She shares three spreads, which are well-known to most of us who have been reading Tarot Cards for a length of time – the “Past, Present, Future” spread, with three cards, “The Week Ahead” spread, using seven cards for each day of the week and a significator card, and of course, “The Celtic Cross” spread. Like most “Celtic Cross” spreads, it’s a bit different than ones in other books and I am excited to add it to my collection of “Celtic Cross” spreads in my Tarot notebook!
Dean advises “cleansing” your deck in between readings by going through the deck and turning “any reversed card the right way up”. Next, she says, “choose one or both” of these instant cleansing techniques: blowing on your deck as you flick through the cards or hold the card in one hand and with the cards facedown, “known out unwanted energies with a firm, single knock on top of the deck.” (Dean, 120)
I have to admit that in over thirty years of reading Tarot cards, I have never heard of doing this. But hey – you learn something new every day, right? So now I am going to go through all my cards and give them a thorough cleansing!
Chapter 7 is Numerology, which makes sense, given that the Tarot and Numerology have so much to do with one another. To be sure, one does not have to know anything about Numerology to read Tarot cards, nor does one have to read Tarot cards to do good work with Numerology. However, the two disciplines go together like apple pie and vanilla ice cream, so it is proper that they are set together in this book.
Like anything written about Numerology, Dean tells us how to add up our birth numbers to get our Life Path Number. One thing she mentions that I hadn’t heard before was that to “take note of any repeating numbers in the date of the birth” (Dean, 146) which indicate a secondary Life Path number. In my case, I have two 9’s and two 1’s, so that means I have two extra Life Path numbers. Which honestly explains a lot.
To find our Destiny numbers, we need to know the full name on our birth certificate. Dean provides a chart to make this process easy:
Our Soul numbers are calculated using only the vowels in our names; our Personality numbers are found by adding the consonants in our names.
We can also add up the numbers for various nicknames or business names, as needed.
By assembling all these numbers and then reading the portraits of the personalities of these numbers between 151 and 163, we can come up with a reasonable psychological profile of ourselves or anyone we wish to examine. We can also see if we will get along with other people – all based on our numerological profile!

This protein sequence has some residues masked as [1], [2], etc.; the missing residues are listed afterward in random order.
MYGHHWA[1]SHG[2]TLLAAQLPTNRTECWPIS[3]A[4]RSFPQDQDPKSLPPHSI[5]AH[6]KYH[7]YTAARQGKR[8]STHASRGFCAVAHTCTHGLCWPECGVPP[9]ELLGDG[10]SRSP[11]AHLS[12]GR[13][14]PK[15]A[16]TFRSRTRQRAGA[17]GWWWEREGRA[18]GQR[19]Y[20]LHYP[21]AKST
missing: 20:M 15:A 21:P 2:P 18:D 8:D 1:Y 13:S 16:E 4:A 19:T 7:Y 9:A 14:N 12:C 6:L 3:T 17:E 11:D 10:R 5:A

The last chapter is about scrying with a crystal ball. I have a crystal ball but it’s been a long time since I have used it. Reading this chapter made me want to bring out my ball and use it again. One thing I liked was Dean’s assertion that “tradition suggests you begin a scrying session just before twilight” – that works with my natural inclinations.
The main question with scrying with a crystal ball is what does one see? Dean writes that “you may receive them in your mind rather than through an image on the ball” (Dean, 172) so it is important to remember that you’re probably not going to see images in the crystal like in “The Wizard of Oz” or other movies. (But wouldn’t that be cool?)
All in all, The Divination Handbook: The Modern Seer’s Guide to Using Tarot, Crystals, Palmistry, and More by Liz Dean is a fabulous little book, packed with information – much more than I could write about here! I couldn’t recommend it more highly. I’m proud to have it in my collection of divinatory books. Go to Amazon.com or directly to Fair Winds Press to order your copy today!
Dean, Liz. The Divination Handbook: The Modern Seer’s Guide to Using Tarot, Crystals, Palmistry, and More. Beverly, MA: Fair Winds Press, 2019.
About the Author:
Polly MacDavid lives in Buffalo, New York at the moment but that could easily change, since she is a gypsy at heart. Like a gypsy, she is attracted to the divinatory arts, as well as camp fires and dancing barefoot. She has three cats who all help her with her magic.
Her philosophy about religion and magic is that it must be thoroughly based in science and logic. She is Dianic Wiccan but she gets along with a few of the masculine deities. She loves to cook and she is a Bills fan.
She blogs at silverapplequeen.wordpress.com. She writes about general life, politics and poetry. She is writing a novel about sex, drugs and recovery.